May 23, 2013
Read senior Connor Hanafee's first-person account of volunteering with the Army wrestling team at the Special Olympics last month at West Point's Shea Stadium.
This past year marked the third consecutive year that the Army wrestling team worked the javelin station at the West Point Special Olympics. I took a short break from working the station so I could take some Advil. The boys and I had been yelling and cheering for a few hours, and by year three, I had significant trouble keeping up with my younger teammates like Curtis Garner, Alex Dahl, Javier Rodriguez and the other high-octane wrestlers.
I crouched down over my bag blindly digging around in search of a specifically shaped object. I overheard a woman standing close to me as she remarks to another woman, "I am not sure who those guys at the javelin station are, but I think they are on something."
I laughed in my head and cracked a half smile that showed my understanding of her thought process. I looked at her and said, "No ma'am, those are my wrestlers." Unfazed by my interjection, she quickly replied, "Oh, well that makes sense."
After finishing the short conversation with this woman, I thought about her last statement. I guess wrestlers are a little bit of a different breed. We are high-intensity, ultra-dedicated combat sport athletes. We have an innate desire to be hard-charging and outperform everyone around us. So at the Special Olympics in 2011, we started doing exactly that. Something that started as a collection of small nuances to make people laugh, smile and marvel at our craziness has turned into a tradition that we repeat about 50 times throughout the course of a Special Olympics day. Our trademark human tunnels, guys jumping around doing cartwheels and post-competition "Champion" breakdowns are now set in stone. They are part of a tradition that will not change as long as Army wrestling works the javelin station. They have become traditions that our team, spectators and athletes love and cherish.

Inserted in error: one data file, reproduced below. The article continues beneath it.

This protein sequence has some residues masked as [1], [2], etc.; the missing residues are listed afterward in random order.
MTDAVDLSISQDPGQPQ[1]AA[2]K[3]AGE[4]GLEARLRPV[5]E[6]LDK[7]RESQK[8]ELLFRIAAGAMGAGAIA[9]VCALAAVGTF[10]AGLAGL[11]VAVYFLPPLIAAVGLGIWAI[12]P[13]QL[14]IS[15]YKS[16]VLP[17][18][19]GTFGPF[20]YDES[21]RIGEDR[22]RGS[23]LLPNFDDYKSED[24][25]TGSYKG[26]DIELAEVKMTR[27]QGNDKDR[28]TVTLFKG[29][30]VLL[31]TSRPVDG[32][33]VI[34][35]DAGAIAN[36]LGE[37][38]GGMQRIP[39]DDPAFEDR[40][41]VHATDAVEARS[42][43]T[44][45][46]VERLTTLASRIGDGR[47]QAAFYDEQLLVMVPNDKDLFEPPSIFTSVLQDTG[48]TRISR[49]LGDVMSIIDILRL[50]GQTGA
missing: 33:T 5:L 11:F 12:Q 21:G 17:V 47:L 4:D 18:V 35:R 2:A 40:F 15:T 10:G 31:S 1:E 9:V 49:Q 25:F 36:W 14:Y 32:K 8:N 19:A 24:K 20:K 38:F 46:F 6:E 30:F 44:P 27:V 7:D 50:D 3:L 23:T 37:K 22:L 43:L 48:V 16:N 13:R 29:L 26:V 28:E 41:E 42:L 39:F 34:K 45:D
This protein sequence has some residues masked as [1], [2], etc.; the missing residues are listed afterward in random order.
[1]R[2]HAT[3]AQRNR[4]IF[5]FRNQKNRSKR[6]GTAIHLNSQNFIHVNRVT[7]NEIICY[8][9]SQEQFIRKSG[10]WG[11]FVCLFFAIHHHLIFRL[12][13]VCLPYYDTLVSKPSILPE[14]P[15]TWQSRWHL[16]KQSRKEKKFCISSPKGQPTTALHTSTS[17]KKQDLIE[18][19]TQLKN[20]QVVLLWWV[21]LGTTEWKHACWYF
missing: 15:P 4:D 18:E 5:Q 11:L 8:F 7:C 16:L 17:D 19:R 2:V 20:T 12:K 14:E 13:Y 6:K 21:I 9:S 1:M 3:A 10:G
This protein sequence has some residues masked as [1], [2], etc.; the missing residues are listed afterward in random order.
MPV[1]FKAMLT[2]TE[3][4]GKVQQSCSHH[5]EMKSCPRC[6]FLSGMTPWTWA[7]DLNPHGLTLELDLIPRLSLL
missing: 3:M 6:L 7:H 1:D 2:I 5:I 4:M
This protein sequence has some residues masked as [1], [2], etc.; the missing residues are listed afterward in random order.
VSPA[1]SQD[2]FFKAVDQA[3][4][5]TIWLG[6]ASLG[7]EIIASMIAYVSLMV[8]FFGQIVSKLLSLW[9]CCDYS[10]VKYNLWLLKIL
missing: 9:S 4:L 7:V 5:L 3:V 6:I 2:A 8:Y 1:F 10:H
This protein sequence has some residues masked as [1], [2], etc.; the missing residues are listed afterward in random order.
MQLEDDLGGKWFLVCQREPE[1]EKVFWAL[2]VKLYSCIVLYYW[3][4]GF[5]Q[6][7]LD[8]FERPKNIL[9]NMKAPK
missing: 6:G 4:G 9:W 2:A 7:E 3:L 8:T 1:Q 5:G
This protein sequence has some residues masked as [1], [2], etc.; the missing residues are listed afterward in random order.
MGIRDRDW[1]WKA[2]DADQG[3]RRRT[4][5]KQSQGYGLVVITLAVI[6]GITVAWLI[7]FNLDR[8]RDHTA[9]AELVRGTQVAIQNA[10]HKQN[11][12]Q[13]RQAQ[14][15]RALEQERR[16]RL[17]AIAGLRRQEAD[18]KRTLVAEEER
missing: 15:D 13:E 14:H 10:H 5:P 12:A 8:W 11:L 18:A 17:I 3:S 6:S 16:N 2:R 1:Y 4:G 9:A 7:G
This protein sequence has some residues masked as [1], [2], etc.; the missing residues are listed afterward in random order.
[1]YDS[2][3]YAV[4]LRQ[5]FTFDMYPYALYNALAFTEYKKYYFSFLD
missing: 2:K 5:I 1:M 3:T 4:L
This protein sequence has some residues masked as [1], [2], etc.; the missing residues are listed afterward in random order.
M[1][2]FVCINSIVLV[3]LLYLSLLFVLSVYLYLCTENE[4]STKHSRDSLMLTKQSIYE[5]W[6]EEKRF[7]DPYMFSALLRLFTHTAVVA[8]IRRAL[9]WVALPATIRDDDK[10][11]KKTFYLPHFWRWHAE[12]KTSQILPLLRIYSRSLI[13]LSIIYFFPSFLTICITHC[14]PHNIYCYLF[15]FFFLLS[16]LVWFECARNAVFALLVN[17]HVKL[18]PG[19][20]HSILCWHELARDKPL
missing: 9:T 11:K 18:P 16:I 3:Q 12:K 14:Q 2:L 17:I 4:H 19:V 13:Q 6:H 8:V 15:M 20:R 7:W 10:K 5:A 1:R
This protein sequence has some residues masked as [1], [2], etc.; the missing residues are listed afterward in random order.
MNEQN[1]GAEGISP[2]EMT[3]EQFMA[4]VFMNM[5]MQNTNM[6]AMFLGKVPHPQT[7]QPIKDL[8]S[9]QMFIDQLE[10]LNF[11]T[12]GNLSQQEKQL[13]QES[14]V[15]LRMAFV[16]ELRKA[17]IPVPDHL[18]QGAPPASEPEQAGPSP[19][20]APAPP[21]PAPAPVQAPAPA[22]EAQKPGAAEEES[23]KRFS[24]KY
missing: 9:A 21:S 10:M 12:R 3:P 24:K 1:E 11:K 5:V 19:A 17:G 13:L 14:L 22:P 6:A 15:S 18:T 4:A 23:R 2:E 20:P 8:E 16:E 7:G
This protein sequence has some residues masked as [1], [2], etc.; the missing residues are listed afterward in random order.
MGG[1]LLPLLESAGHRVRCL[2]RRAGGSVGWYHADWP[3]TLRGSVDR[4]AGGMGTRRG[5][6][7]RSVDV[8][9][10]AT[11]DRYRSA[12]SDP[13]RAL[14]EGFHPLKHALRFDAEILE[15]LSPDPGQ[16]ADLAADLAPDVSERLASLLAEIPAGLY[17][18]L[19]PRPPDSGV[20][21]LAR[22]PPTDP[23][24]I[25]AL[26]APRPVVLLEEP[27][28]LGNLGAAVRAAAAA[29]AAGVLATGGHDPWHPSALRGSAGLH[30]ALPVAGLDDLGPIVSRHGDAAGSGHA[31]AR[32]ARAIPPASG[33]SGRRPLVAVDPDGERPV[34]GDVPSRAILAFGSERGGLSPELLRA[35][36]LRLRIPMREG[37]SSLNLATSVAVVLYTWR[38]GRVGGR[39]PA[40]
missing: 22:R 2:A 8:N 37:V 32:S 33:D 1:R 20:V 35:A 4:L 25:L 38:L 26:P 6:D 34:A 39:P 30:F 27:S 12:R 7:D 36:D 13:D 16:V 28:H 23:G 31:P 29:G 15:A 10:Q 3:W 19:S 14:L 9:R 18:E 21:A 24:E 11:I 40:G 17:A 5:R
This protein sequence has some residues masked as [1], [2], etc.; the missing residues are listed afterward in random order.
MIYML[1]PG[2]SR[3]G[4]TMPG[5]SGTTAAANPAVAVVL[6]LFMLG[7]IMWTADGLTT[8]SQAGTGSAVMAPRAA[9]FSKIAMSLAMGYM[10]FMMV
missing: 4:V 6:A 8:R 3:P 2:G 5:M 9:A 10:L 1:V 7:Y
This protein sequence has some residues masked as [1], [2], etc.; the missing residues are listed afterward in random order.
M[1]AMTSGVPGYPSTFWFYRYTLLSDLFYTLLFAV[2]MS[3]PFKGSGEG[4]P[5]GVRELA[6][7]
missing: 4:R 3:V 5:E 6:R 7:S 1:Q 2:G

I had a number of people approach me and express how much they love what we do every year. They ask me how my boys have so much energy. It actually doesn't take much, because it isn't work, it's an honor. It is an honor to be an integral part of something so special. To end a day knowing that me and my teammates had a direct impact on another human's happiness is one of the best feelings in the world. Especially at an institution where we get a little wrapped up in ourselves as busy cadets, the Special Olympics is a beautiful reminder of the power of true happiness.
Thank you to my teammates and fellow cadets for their everlasting energy and selfless nature. Thank you to the organizers of the West Point Special Olympics for their support of such a great cause. Most importantly, thank you to the athletes; thank you for an annual reminder how simplicity and a smile is often the best way to quell of the complexities of life.